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Warning Bell from a Chicago Transit Station

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Warning Bell from a Chicago Transit Station

RELATED OBJECTS
Madison & Wabash


Warning Bell from a Chicago Transit Station
Catalog #: 2003.0074.02, Accession #: 2003.0074
Currently on display
From the Smithsonian Collection
This bell was used by the Chicago Transit Authority (and predecessors) to warn the station manager or train conductor to collect fares from customers who entered the platform by way of the exit stairs. The bell was hanging on the platform-side facade of the Madison & Wabash inner Loop elevated station until the CTA removed it and donated it to NMAH for the America on the Move exhibition.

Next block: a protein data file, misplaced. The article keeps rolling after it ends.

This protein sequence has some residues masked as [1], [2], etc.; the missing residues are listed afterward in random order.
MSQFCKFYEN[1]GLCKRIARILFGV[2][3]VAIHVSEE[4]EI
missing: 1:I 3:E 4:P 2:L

Physical Description
Artifact. Clam shell-shaped warning bell, metal on a wooden base. Marked “FARADAY " 18” H x 12 1/4” W x 6” D. Restored.
Details
Date Made:
early 1900's
Dates Used:
early 1900's - 2000
Locations:
Illinois
Note:
Chicago
Credit:
Gift of Chicago Transit Authority
History
Chicago's four early rapid transit "L" lines were privately owned and operated, each serving a different area of the rapidly growing city . The first line opened in 1892, the last in 1900. In 1897, Chicago's Union Loop elevated tracks were put into operation, allowing all the rapid transit lines to bring passengers into the city's central business district. The entire system was municipilized in 1947, when the newly formed Chicago Transit Authority took control of most of the city's rail and street transit operations.
Related People, Places, and Events
Manufacturer
Faraday

Donor
Chicago Transit Authority

Use
Chicago, Illinois


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